'Stand Your Ground' Law Still Stands
A panel of Florida legislators on Thursday easily defeated an effort to repeal the state's controversial "stand your ground law" Thursday following hours of passionate testimony.
The vote by a committee of the Republican-controlled House, which seemed unlikely just a few months ago, comes after the trial of George Zimmerman renewed scrutiny of the self-defense law that was first passed in 2005.
Zimmerman was acquitted in the shooting death of unarmed teenager Trayvon Martin after claiming self-defense. While "stand your ground" was not directly mentioned in the trial, the law was included in the jury instructions and sparked a monthlong protest this summer at the Florida Capitol. The case sparked accusations that Zimmerman had racially profiled Martin.
State Rep. Alan Williams, the sponsor of the measure, gave an impassioned plea to legislators that they consider the repeal by citing Martin's death.
"Let's repair the divide, whether it's seen or unseen, that this law appears to have given our communities around the state," said Williams, a Democrat from Tallahassee.
But the House committee considering the bill voted decisively 11-2 against the measure. One of the strongest voices in support of retaining the law came from Rep. Matt Gaetz, who argued that the law had helped reduce the number of homicides in the state since its passage.
A handful of Democrats also voted against the bill, saying they were uncomfortable with the legislation because it also removed a separate provision from the 2005 law that codified court rulings that stated a person has a right to use deadly force against an intruder in their own home.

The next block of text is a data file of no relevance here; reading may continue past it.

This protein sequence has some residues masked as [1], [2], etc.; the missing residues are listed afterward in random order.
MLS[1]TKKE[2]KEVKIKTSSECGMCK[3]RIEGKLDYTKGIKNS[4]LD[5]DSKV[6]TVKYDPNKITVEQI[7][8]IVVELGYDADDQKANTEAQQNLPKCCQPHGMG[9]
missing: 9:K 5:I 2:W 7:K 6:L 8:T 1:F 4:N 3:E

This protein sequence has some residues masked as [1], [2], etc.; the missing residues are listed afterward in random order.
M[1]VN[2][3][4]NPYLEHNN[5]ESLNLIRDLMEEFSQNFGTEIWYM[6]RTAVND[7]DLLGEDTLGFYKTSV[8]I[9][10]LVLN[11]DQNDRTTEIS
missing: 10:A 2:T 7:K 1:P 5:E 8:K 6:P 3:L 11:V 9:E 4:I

Rep. Irv Slosberg, D-Boca Raton, said that went too far. But he urged his colleagues to at least consider some reforms to the "stand your ground" in the months to come. The Florida Senate currently has a bill that would tweak the existing law.
"How can an unarmed citizen defend themselves against an armed lunatic with a delusional sense of danger?" Slosberg said. "Stand your ground creates a mentality of destruction and fear while reinforcing a society of violence and aggression."
In the immediate aftermath of Zimmerman's arrest, the GOP-controlled Legislature resisted taking any action to change the law that was pushed by the National Rifle Association.
But House Speaker Will Weatherford agreed earlier this year to hold a hearing on "stand your ground" after protesters spent several weeks at the Capitol calling for the repeal of the measure.
The vote Thursday came after several hours of public testimony that included the parents of a Jacksonville teenager who was killed late last year following an argument over loud music. The man accused of the crime has pleaded not guilty and said he was threatened.
"Florida has become the poster child of senseless gun violence," Lucia McBath, the mother of Jordan Davis, told legislators.
Marion Hammer, the long-time voice of the NRA in Tallahassee, said the "stand your ground" law was intended to allow people to defend themselves instead of being forced to retreat when confronted with an attacker.
"A duty to retreat signals the justice system places more value on the life of a criminal than the life of a victim," Hammer said.
While the House Criminal Justice subcommittee voted against the "stand your ground" repeal it voted in favor of a different measure that could allow people who fire warning shots to avoid being charged under Florida's "10-20-Life" mandatory sentencing law.
The legislation was pushed in the wake of the 20 year sentence given to a Florida woman who fired a shot at her estranged husband during an argument.